Major CPEC Railway Proceeds to Next Round of Approvals; China’s Vision for Connecting Xinjiang to Indian Ocean Moves Closer to Reality

On June 6, reports emerged that, after nearly four years of deliberation, Pakistan’s Central Development Working Party approved a $7.2 billion project to rehabilitate and dualize the Karachi-Peshawar railway line (ML‑1).  The 1,872-km railway is seen as a critical transport artery of the China-Pakistan Economic Corridor (CPEC) that would link the northern and southern parts of the country, traversing a route where 70% of Pakistan’s population lives.

The project is also expected to be a significant contributor to one of China’s overall objectives for CPEC, which is to establish connectivity between landlocked Xinjiang province and Pakistan’s coastal cities situated on the Indian Ocean, such as Karachi and Gwadar.  At Gwadar, China already operates a major strategic port, where Beijing is widely suspected to be laying the groundwork for a military presence.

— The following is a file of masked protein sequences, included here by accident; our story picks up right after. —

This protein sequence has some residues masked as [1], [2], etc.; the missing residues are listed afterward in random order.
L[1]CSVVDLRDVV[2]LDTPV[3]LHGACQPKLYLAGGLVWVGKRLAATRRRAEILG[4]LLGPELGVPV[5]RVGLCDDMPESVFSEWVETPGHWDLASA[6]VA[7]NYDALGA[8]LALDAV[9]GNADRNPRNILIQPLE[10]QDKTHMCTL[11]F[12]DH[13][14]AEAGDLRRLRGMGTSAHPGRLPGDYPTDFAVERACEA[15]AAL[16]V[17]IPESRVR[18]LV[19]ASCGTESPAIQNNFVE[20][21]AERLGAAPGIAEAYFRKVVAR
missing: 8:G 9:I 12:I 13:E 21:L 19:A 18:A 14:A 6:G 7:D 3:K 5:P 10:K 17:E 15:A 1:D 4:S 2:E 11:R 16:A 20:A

With these upgrades, ML‑1 is expected to increase the annual transport of goods by 15 million tons and the transport of people by 30 million, as per local media reports. Travel time between Peshawar and Karachi is also expected to be reduced by half.  News of government approval was disclosed on Twitter by retired Lieutenant General and current Chairman of the China-Pakistan Economic Authority, Asim Saleem Bajwa.  Final approval for the ML‑1 project is still pending from the Executive Committee of Pakistan’s National Economic Council, after which point negotiations on project financing are expected to commence with Chinese counterparts.  China is expected to fund approximately 85% of the project through a concessional loan.

The World Bank has reportedly warned that the ML‑1 upgrades may not be financially tenable, given the enormous debt that would be required to carry out this project, the country existing debt burden and the significant reforms that are still not implemented concerning Pakistan’s railway governance.  Still, the project is viewed as politically, economically and strategically beneficial by Islamabad and Beijing.  Pakistan is reportedly targeting full completion of the rail line by 2026.